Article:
Thomas Robert Seawell

Thomas Robert SeawellThomas Robert Seawell passed away August 28, 2015, in his home in Sterling, NY.
He was born March 17, 1936, in Baltimore, MD to Robert James Seawell and Cynthia Edith Bass. He spent his childhood in Columbia, SC, and moved to St Louis in 1948. He received his art education at Washington University St Louis and Texas Christian University. He taught for two years at Henderson State University in Arkadelphia, AR. In 1963 he was hired by SUNY Oswego to establish a fine art printmaking program for the art department. He taught there until his retirement in 1992. During his tenure at Oswego, he was awarded the Chancellor’s Award for Excellence, the SUNY system’s highest form of recognition for teaching. In 1992 he moved to Commerce, TX where his wife, Barbara Frey, teaches ceramics at Texas A&M University-Commerce. Thereafter, they spent the academic year in Texas and summers in Sterling, NY. From 1992 through spring 2014, he taught screen printing and beginning printmaking classes as an adjunct instructor at Texas A&M University-Commerce.
Thomas Seawell is particularly well known for his screen prints and collagraphs and has been recognized as one of the earliest practitioners of the collagraph medium. His work is defined by a variety of noteworthy series including Family Album, States and Provinces, The Streets, Empty Centers, Variations on Themes of Jacques Callot, the Art Doors project, and a series of images of stock exchanges and trading floors commissioned by Geldermann, Inc. of Chicago.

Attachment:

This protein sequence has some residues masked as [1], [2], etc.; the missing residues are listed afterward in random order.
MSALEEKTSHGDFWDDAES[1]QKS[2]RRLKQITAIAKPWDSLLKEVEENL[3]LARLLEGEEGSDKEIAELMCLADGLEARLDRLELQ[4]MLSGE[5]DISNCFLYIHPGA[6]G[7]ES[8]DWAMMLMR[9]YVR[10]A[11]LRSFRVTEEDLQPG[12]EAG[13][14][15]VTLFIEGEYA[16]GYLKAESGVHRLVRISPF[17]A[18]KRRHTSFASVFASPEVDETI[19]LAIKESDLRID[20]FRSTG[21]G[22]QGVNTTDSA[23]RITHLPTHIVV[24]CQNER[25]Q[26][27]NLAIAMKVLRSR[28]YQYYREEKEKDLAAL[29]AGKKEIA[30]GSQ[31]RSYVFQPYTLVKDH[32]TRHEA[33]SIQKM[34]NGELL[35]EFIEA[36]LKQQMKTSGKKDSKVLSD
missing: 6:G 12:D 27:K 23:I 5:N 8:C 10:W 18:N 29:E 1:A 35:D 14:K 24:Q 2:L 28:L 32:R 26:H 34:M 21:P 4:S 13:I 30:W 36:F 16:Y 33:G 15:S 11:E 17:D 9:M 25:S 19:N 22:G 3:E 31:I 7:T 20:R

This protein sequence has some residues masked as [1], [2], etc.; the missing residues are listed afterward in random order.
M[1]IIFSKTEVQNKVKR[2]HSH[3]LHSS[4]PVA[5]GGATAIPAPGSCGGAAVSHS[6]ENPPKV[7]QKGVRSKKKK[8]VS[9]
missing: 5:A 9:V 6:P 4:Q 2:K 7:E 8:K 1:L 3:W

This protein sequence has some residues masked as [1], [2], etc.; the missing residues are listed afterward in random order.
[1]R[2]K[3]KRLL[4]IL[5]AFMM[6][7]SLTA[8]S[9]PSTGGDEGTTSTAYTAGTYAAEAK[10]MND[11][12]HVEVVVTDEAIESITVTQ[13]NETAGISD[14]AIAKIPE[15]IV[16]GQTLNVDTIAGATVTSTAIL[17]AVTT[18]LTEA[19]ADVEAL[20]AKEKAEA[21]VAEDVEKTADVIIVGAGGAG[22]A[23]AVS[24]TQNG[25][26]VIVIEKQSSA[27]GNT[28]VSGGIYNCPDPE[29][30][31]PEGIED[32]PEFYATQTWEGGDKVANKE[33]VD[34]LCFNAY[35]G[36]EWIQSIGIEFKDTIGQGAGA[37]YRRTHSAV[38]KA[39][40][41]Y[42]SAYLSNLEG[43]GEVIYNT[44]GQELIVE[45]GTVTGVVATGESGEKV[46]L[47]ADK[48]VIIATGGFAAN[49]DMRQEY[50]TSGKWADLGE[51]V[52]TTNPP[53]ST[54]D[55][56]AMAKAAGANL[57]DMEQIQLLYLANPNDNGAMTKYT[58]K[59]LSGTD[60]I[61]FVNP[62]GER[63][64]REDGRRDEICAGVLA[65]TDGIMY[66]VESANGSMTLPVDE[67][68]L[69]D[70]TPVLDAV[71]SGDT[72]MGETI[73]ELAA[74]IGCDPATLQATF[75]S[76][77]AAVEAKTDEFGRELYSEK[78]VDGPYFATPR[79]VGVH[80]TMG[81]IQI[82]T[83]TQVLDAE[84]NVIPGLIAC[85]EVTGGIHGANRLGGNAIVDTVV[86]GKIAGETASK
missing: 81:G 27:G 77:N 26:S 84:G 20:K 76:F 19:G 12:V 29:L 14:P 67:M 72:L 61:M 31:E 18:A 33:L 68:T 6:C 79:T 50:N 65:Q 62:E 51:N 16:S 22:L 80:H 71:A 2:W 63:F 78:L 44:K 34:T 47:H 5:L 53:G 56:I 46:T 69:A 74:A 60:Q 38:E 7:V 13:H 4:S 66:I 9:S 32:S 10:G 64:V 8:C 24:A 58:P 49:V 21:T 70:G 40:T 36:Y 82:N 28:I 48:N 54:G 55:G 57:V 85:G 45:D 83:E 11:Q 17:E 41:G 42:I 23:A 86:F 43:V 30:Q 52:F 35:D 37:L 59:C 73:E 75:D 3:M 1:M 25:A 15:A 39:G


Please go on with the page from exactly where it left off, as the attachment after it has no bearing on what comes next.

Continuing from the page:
Thomas Seawell’s work can be found in many public, private, and corporate art collections. His work is archived in the Artist Printmaker Research Collection at The Museum of Texas Tech University.
During his long career as an artist and teacher, Thomas Seawell demonstrated an unwavering passion for art and love for teaching. He has touched many lives through the art he has created and has inspired numerous students in their quest to become artists and teachers of art. He will be remembered for his zest for life, his devotion to art, his love of music and travel, his wide repertoire of great stories, and his sense of humor and wit.
Thomas Seawell is survived by his wife, Barbara Louise Frey of Commerce, TX and their son, Jay Turner Frey Seawell of Washington, DC. He is survived by three sons from his previous marriage to Eva Jo Bradford: James Bradford Seawell of Cambridge, MA; Lee Thomas Seawell of Syracuse, NY; and Gustin Charles Seawell of St Louis, MO. He is also survived by his dear sister, Nancy Jo Brown of Longmont, CO, and nieces Cindy Poinsett, Cara Frihauf, Jana Schulder, and nephew David Brown.
The Frey-Seawell family wishes to thank Hospice of the Finger Lakes for their devoted care of Thom. The Sugar & Scanlon Funeral Home of Oswego, NY has care of the arrangements. There will not be a funeral. A memorial will be scheduled for a future date. Share condolences at www.sugarscanlonfuneralhome.

16 thoughts on “Thomas Robert Seawell

  1. Lee and Tim,
    My thoughts surround you as you say good-bye. Lee, your father sounds like he was an amazing man. We are blessed to have had his talents and you are blessed to have been loved by him.